The spy saga that has gripped the world for the past fortnight was brought to a dramatic conclusion yesterday as the 10 suspected "deep cover" agents returned to Moscow in a carefully choreographed swap reminiscent of the exchanges of the Cold War.
Even as analysts in Russia and the US argued over which side had benefited most from the deal, an American plane was touching down at Vienna airport with the 10 on board and stood for 90 minutes on the tarmac, nose-to-tail with a jet from Moscow bearing four Russians. Until earlier this week, all four had been serving long sentences for spying for Western intelligence agencies.
When the planes took off again, the Russian jet was headed for Domodedovo Airport in Moscow, touching down just before six in the evening. The 10 were whisked away in a convoy of SUVs and small buses. Their destination remained unclear. It was reported last night that their children were leaving the US to join them.
The American plane flew to Brize Norton airbase in Oxfordshire with the four Russians on board. It was reported in the US that at least one of those released in Moscow, Sergei Skripal, is expected to stay in Britain. Mr Skripal was jailed in 2004 as an agent of MI6. The aircraft later took off again and was believed to be headed for the US.
The spy scandal broke on 27 June when the FBI arrested the 10 suspects and accused them of being agents working for Russia's SVR intelligence agency. On Thursday, all 10 pleaded guilty to conspiring to act as unregistered agents of a foreign government.
A long drawn-out trial was not favoured by either side, and yesterday details were emerging of how the most senior spies on either side negotiated the swap. US officials quoted by the Associated Press credited the "sound relationship" between Leon Panetta, director of the CIA, and his counterpart at Russia's SVR, Mikhail Fradkov, as the reason for the speed with which the negotiations were concluded. The official added that the CIA made the arrests because it was clear that the 10 would be more valuable in a trade.
Now that the deal has taken place, commentators on both sides will debate whether or not it was fair. In the US, there was some criticism of the exchange. "One thing that makes it harder to recruit people for work like this is the prospect you're going to be in a world of hurt if you get caught," the Council of Foreign Relations' Stephen Sestanovich told The Washington Post. "If the worst you have to worry about is the American government's catch-and-release policy, what kind of deterrent is that?"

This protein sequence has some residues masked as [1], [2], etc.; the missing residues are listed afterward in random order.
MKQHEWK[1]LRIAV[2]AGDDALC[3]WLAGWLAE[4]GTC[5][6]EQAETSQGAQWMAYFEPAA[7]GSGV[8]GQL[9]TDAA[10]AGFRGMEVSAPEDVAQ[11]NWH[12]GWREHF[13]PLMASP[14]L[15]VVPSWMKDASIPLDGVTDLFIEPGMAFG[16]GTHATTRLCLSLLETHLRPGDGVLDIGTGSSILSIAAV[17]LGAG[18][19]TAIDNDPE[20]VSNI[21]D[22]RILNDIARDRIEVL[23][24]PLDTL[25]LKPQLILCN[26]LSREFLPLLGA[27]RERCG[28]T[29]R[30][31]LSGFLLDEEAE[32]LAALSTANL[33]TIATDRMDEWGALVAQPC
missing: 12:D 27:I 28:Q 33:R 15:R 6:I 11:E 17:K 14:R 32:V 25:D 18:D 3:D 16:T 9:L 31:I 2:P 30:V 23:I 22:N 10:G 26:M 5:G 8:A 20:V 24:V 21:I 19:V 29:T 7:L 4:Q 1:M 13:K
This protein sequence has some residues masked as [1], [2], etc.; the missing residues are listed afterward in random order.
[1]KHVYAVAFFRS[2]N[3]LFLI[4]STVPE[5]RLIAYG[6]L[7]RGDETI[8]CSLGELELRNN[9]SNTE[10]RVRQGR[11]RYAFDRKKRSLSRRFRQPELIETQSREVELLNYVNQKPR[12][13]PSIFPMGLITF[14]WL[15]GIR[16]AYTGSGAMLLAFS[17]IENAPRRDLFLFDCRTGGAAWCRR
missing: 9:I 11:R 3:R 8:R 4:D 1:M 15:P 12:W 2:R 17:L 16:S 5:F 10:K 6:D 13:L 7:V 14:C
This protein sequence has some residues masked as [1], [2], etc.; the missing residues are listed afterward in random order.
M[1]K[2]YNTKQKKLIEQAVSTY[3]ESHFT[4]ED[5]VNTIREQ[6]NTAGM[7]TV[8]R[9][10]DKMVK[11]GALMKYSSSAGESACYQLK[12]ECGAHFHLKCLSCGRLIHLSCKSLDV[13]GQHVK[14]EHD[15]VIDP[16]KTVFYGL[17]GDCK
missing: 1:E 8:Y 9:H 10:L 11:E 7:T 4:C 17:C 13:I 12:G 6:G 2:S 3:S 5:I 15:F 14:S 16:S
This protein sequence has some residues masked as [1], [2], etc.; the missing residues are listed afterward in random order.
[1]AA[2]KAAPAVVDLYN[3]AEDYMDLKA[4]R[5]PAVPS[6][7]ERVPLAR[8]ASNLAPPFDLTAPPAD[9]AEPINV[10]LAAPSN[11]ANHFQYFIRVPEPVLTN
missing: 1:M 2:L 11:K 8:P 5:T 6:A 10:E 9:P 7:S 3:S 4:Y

There may also be political fallout for Barack Obama. The biggest danger for Mr Obama is that he will be accused of being too soft on Moscow. But US officials said that the four released from Moscow were of greater importance than any of the 10 busted on US soil. Moreover, they argued, the whole episode will signal to incarcerated spies that they will not be abandoned – and discourage Russia from sending more operatives to the US.
"With the arrests and guilty pleas it would appear that the Russian Federation is unlikely to engage in this methodology in the future," the US prosecutor Preet Bharara said. "These arrests and prosecution send a message to every other intelligence agency that, if you come to America and spy on Americans, you will be arrested."
Although neither side had anything to gain from a prolonged trial, it is arguably Moscow that comes out looking worse, with so many of its operatives unmasked. But the scandal has been played down on Russian state-controlled television, with little airtime and constant hints that it may all have been an American provocation.
The majority of Russians get their news from the television and the coverage seems to have worked – a poll for the independent Levada Centre, released yesterday, suggested that just one in 10 Russians believed that the US had arrested real spies. More than half believed that the arrests were "a provocation by American special services aimed at undermining relations between the US and Russia."
Many Russian newspapers, which are somewhat more free of governmental control, took a more aggressive stance. Komsomolskaya Pravda suggested that, even though Russia was getting 10 spies in exchange for four, it was a bad deal. Those handed over by Russia, said the newspaper, were real spies who had been convicted of passing on state secrets, while they had received in return 10 "comically inept" amateurs.
The newspaper mentioned the former CIA analyst Aldrich Ames, who passed on information about CIA agents to the Soviet Union and Russia and has been jailed in the US since a 1994 conviction. The paper said he was far more deserving of being transferred to Russia than Anna Chapman, the femme fatale of the spy ring.
Details of the lives that the 10 suspects led in the US are still sketchy, but friends and neighbours have expressed surprise that people they knew as normal suburban couples turned out to be working for Moscow.
One businessman in Moscow told The Independent that he had met Mikhail Semenko, who was living under his own name in the US, on more than one occasion. Mr Semenko was working for a Russian travel agency in Arlington, Virginia. "He came across as a really smart guy. He spoke excellent English, although he couldn't have passed as an American," said the businessman.
Mr Semenko, along with the other nine defendants, have now returned to a much brighter future than life in an American cell. But not every loose end has been tied up. The 11th suspect, known as Christopher Metsos, jumped bail in Cyprus last week. His whereabouts remain a mystery.